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Feds Seek Death Penalty For Pittsburgh Synagogue Shooter Despite Rabbis’ Opposition

(JTA) — Federal prosecutors will seek the death penalty for the Pittsburgh synagogue gunman.

They said in a court filing late on Monday that “a sentence of death is justified” in 22 of the 63 federal charges against Robert Bowers, citing his premeditation, planning, anti-Semitic motivation and the number of victims. They also noted his “lack of remorse.”

Bowers is accused of opening fire on worshippers at the Tree of Life synagogue building on Oct. 27 during Shabbat morning services. He was armed with an AR-15 and three handguns, according to the indictment. He allegedly yelled “I want to kill all Jews” during the attack.

Bowers had previously made statements against the Jewish immigration advocacy agency HIAS and Jews on the website

Bowers, prosecutors said in the filing with the United States District Court for the Western District of Pennsylvania, “targeted men and women participating in Jewish religious worship at the Tree of Life Synagogue, located in the Squirrel Hill neighborhood of Pittsburgh, Pennsylvania, which is home to one of the largest and oldest urban Jewish populations in the United States, in order to maximize the devastation, amplify the harm of his crimes, and instill fear within the local, national and international Jewish communities.”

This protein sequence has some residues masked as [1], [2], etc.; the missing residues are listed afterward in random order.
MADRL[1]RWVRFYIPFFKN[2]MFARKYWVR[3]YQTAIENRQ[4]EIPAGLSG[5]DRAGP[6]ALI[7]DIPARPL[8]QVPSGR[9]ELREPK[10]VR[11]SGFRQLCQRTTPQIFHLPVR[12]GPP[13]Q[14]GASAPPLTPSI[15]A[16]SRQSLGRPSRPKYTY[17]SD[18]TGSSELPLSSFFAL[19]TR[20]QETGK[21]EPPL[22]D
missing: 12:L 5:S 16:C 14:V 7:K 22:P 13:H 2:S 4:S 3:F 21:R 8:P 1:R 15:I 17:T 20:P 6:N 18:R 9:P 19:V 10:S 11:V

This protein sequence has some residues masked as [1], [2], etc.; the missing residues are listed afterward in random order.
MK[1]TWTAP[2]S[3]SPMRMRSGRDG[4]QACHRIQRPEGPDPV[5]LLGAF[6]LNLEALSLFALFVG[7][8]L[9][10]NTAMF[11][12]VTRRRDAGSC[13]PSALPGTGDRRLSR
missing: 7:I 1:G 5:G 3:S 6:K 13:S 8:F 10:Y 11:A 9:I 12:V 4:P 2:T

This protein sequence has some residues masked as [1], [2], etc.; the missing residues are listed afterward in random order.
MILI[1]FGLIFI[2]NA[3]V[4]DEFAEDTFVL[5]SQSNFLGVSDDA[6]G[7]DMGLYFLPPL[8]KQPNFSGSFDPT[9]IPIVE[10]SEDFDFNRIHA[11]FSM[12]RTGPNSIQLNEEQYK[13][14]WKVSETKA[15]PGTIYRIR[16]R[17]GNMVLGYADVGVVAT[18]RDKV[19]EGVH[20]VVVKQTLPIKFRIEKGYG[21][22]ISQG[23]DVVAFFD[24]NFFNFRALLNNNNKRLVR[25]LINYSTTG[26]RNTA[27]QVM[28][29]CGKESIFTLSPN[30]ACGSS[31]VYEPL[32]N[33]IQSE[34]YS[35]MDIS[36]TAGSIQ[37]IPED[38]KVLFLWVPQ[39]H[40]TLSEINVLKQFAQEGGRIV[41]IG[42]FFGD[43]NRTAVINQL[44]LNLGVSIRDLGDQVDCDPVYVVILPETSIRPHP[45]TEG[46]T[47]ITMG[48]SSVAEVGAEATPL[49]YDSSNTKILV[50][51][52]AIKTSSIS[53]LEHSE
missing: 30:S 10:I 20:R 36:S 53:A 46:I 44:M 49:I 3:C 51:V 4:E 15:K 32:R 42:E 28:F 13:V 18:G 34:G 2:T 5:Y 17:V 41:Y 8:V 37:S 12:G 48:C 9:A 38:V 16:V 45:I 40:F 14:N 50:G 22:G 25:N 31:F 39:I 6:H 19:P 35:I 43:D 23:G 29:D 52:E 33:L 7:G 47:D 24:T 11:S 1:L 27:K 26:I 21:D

Bowers has requested a jury trial. He pleaded not guilty to the original charges at his Nov. 1 arraignment.

Attorney General William Barr last month announced that the Justice Department would be resuming capital punishment for federal prisoners, which has not been employed since 2003.

The filing comes despite a request from Rabbi Jonathan Perlman, whose New Light Congregation lost three worshippers in the October attack that prosecutors eschew the death penalty and that Bowers receive a life sentence without parole in order to “meditate” on his crime and “live with it forever.” Perlman earlier this month in wrote a letter to Barr “as a victim of the attack,” reminding him that “both our religious traditions, yours Catholic and mine Jewish, vigorously oppose the death penalty.”

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